David Palladino continues to work on his strike-throwing but the bullpen seems to suit him.

STATEN ISLAND, NY -- Entering his fourth season of professional baseball this year, David Palladino has bounced around the Yankees farm system consistently. This year though, he looks to establish himself in Staten Island pitching out of the bullpen and producing strong results as he put up in Pulaski last season.

For Palladino, his career got off to a slow start – in his first two seasons, he struggled somewhat with the Staten Island Yankees, recording a 4.67 ERA his first season in 2013, and an ERA of 3.72 the following year. 

In 2015, he had his share of ups and downs too.  Spending time with Charleston, he struggled early on, pitching to a 4.57 ERA in 18 appearances for the team while accruing a WHIP of just over 1.50.  After being assigned to play for a Yankees Gulf Coast League team, he played in only two games there before getting sent to Pulaski. 

While in Pulaski, he was dominant.  Pitching a total of 25 innings, he struck out 25 batters and held them to an opposing clip of .223.  Additionally, he went 4-0 and maintained a strong 2.88 ERA.    

This year, he spent six games in Charleston earlier this season but was then sent back to Staten Island, now his third time with the team.

“It’s tough, without a doubt, you have to understand that this is a business at the end of the day, and they’re not going to promote you if you’re not pitching well…It’s just going out there and showing I can go attack hitters from pitch one and moving forward.  Rather than having a couple good outings and a couple bad outings, it’s a progression,” commented Palladino when discussing the challenges associated with advancement throughout the farm system.

This season had been a big turning point for Palladino, as he begins to adjust to his new role as a reliever.  After spending most of his time as a starting pitcher last year and in previous seasons, this transition was very difficult in the beginning in any some ways still is as his most recent outing [0.2 IP, 5 BB, 2 ER] shows. 

“It’s kind of just learning and adjusting to a new mindset of only being able to throw about seven pitches in the bullpen before you’re called into the game," he said, "so I had to figure out how to warm up, how to make sure I’m prepared; really learning how to be ready to come in no matter who’s on base, or what hitter I’m facing and being able to execute pitches from the first pitch on.”

The Staten Island Yankees coaching staff believes Palladino is starting to feel more comfortable in his new role with Friday night's meltdown notwithstanding.  pitching coach Travis Phelps acknowledged in particular how Palladino’s repertoire fits well for relieving.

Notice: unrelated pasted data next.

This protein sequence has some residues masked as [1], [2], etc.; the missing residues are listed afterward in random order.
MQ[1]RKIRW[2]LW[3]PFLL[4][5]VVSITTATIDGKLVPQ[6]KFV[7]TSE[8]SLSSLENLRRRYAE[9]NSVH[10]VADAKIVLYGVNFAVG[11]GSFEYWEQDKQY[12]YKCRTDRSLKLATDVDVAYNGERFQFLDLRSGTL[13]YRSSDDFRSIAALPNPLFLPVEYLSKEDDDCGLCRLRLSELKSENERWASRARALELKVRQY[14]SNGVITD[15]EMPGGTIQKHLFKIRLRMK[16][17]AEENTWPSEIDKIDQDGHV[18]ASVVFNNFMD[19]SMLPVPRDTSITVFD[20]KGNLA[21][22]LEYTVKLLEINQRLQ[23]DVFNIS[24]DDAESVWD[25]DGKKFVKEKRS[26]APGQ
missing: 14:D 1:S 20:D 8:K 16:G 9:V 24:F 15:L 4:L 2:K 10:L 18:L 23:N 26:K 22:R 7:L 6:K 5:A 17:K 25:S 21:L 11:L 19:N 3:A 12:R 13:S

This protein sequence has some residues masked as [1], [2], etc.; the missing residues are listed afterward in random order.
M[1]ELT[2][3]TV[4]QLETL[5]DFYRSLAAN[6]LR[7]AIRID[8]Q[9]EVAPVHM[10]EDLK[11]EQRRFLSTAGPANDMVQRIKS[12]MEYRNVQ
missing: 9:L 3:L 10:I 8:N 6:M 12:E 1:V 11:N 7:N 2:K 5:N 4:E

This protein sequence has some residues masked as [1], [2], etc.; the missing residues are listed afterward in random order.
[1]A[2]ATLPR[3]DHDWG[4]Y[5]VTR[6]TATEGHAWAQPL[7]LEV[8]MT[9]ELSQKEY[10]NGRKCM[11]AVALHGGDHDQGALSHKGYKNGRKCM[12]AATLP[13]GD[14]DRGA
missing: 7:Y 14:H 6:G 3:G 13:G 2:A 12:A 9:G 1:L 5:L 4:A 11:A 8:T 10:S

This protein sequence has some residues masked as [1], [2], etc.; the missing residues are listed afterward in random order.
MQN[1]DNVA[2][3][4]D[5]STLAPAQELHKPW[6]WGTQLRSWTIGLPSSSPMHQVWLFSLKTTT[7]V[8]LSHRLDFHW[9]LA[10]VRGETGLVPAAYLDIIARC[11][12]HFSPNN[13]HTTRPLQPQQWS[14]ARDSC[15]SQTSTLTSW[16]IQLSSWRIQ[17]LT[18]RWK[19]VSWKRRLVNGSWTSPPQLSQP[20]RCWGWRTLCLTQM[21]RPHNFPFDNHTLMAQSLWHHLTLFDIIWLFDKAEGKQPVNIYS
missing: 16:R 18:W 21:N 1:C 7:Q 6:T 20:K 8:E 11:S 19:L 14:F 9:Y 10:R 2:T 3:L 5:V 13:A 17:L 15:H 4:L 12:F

“He’s got a power arm and a power slider, so as long as he throws strikes and pitches down in the bottom of the zone, it’s going to be very tough for hitters to hit him,” Phelps said.

Starting pitchers will tend to develop more pitches than relievers, since they face hitters more often throughout a game, and for Palladino, he is making that modification this year.  Typically a three-pitch pitcher, he is now trimming his arsenal to two pitches as he continues to acclimate to relieving.

“I have a pretty good changeup but I can’t say I’ve used it [much]," Palladino said.  "I’ve been working on it a lot, and that’s definitely a pitch that I want to use more than I have been, [but recently] I am sticking to what’s been working, and sticking to my strength, which is my fastball and slider.”

As Palladino continues to assume his bullpen fixture, his arm seems to be handling the switch smoothly. 

“I feel like my velocity is coming back a little bit.  I’ve been throwing harder recently, and being out there for 1-2 innings, I can definitely go out there and not worry about saving anything.”

Additionally, SI Yankees manager Dave Bialas is confident that Palladino is right where he needs to be going forward. 

“I think this is a good role for him," Bialas said.  "He’s a power reliever, a power pitcher with a power breaking ball. I’m not saying he can’t start someday, he could do that, but right now he’s getting plenty of work out of the bullpen, and with a power arm like he has, he can move fast. I like him as a reliever, I think that’s his future, but he definitely has the arm to be a starter also.”

Although he’s only pitched in eleven games for the SI Yankees so far in 2016, he’s off to a very good start.  Through 22 1/3 innings pitched, he has 31 strikeouts and a 3.22 ERA, while simultaneously holding opposing hitters to a batting average of only .173.  Despite the success, he still needs to be wary of his command, as he has also walked 18 over that span. 

Cumulatively, Palladino seems to be honing in on his pitches better in his new spot and improving every time he’s out on the mound. 

Phelps believes that Palladino is in line for continued success, so long as he keeps challenging hitters and being dependable. 

“He’s got Major League stuff right now, I think it’s just a matter of him finding that consistency in the zone, and attacking the hitters day in and day out," Phelps concluded.

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